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M3 code refactor & DBI support

Pluggable M3 (Monitis Monitor Manager) Framework

Who needs an introduction about M3? – Perhaps no one!
After gaining some reputation with M3, providing extra-easy integration of any monitor into Monitis it was time to take it to the next level.

Generally speaking, the work flow of M3 was described in detail in this article.

After some thought and design, we’ve decided it’d be best if M3 was pluggable. Pluggable in terms of being able to easily add execution and parsing plugins.
The interface and behavior of M3 stayed exactly the same, however now it is much easier to obtain data from any source and parse the data the way you want it.
Saying that, it was time to put the new design for a test. We tried to integrate the DBI support into M3.
Guess what – it was much easier than expected!

The general idea of DB integration with Monitis

DB (as in Database) integration with Monitis has shown to be invaluable. Being able to extract application related data from a DB and load it to Monitis means you can graph anything going on in your database related application. Monitoring your DB is an integral part of server monitoring in today’s world.

Be it maximum number of users at peak hours, gathering statistics about record usage or just checking if your DB is serving requests quickly enough – graphing performance and uptime. Your imagination is the limit – considering your application is DB related of course.

How it’s done – the technicalities beyond

The sharp-eyed among you would notice that M3 got beefed up with a directory named “Execution” and a directory named “Parsing”.
These directories hold the plugins M3 uses for each.

All that I had to do to add DBI support is to create a new execution plugin called “DBI.pm” and fill it up with code from the Monitis DBI module which already existed.

And that my friends, that, was easy. Mission accomplished – Pluggable M3 eases the job for us.

Another way to integrate MySQL

MySQL could have been integrated previously into M3 by executing mysql and feeding it with a query, having something similar to:

 <exectemplate>echo "select count(*) from mysql.user;" | mysql</exectemplate> 

This form of execution will invoke the ‘mysql’ executable, feeding it the above query. Execution of this will result in the response of the query being returned with some other useless output.

Please avoid this form of execution, as now DBI support is fully integrated into M3. In the next paragraph I’ll show how it should be done.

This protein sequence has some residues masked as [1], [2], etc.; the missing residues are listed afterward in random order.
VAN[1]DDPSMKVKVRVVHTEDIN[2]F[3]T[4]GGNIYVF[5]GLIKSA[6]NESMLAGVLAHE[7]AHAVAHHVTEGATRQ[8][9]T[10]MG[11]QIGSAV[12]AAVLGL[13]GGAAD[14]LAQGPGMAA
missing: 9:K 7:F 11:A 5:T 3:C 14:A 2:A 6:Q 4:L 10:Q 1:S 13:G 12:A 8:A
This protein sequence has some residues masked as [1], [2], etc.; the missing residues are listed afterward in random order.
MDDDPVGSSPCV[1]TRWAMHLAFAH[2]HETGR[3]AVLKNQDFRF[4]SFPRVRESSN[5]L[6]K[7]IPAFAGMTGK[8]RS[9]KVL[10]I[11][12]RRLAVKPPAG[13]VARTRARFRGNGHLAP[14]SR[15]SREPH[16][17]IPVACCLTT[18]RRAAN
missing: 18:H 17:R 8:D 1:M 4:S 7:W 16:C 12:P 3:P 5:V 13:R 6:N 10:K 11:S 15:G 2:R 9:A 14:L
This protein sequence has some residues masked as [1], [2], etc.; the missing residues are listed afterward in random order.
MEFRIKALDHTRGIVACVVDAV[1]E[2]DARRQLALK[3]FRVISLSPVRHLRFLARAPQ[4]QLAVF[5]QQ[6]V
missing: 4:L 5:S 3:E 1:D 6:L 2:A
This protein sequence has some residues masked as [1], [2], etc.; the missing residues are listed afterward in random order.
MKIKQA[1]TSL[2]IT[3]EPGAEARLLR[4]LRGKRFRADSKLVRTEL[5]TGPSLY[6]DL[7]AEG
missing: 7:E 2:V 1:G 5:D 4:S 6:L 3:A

Lets fetch

While conveying ideas about M3, I decided to prefer to provide very simple examples of operation, however, I encourage you, the end user to let your imagination go wild, adding interesting counters which show how your application really perform and behave.

In this example we’ll just count the number of users in an installed MySQL database. An example anyone should be able to imitate and then scale to his own need.

We’ll examine the following example. I suggest opening the mentioned link in a new window while continuing the read.
Looking at this example it is quite straight-forward to understand. The query to execute is over there, together with some other parameters which are mandatory to connect to a database, such as the database name, user name, password, etc.

An explanation should be provided however for the odd db_statistics parameter. Those of you who have read the HTTP extraction article about M3 would have probably remembered the http_statistics parameter. Then, the db_statistics one does more or less the same, providing some meta counters for the query:

  1. How long did the query take to process (in seconds)
  2. The success/failure of the query (1 for success, 0 for failure)

I encourage to do the parsing of query results, or actually the lack-of-parsing of query results in a way that takes the whole output returns from the query, hence the regular expression of (.*).

If your query returns more than what you need, please tune your query better.
Test your execution with:

 # ./DryRun.pl dbi_sample.xml DB: 'root@DBI:mysql:mysql:localhost', Query: 'select count(*) from mysql.user;' at MonitisMonitorManager.pm line 223 Matched '(.*)'=>'6' in '6' at MonitisMonitorManager.pm line 237 OK This is a dry run, data for monitor 'Sample MySQL Monitor' was not really updated. at ./DryRun.pl line 18 

It should work. Then you can work your query to fit your own needs.

Next in line

We’re looking for some more new ideas to add as plugins for M3. If you have any idea about any plugin (execution or parsing plugin) that you would like to see in M3 – we want to hear you!

Integrating software into the powerful Monitis has never been easier, now that you have M3!

Monitis can monitor anything! Follow us also on Twitter and GitHub.

About Dan Fruehauf

Web & Cloud
Monitoring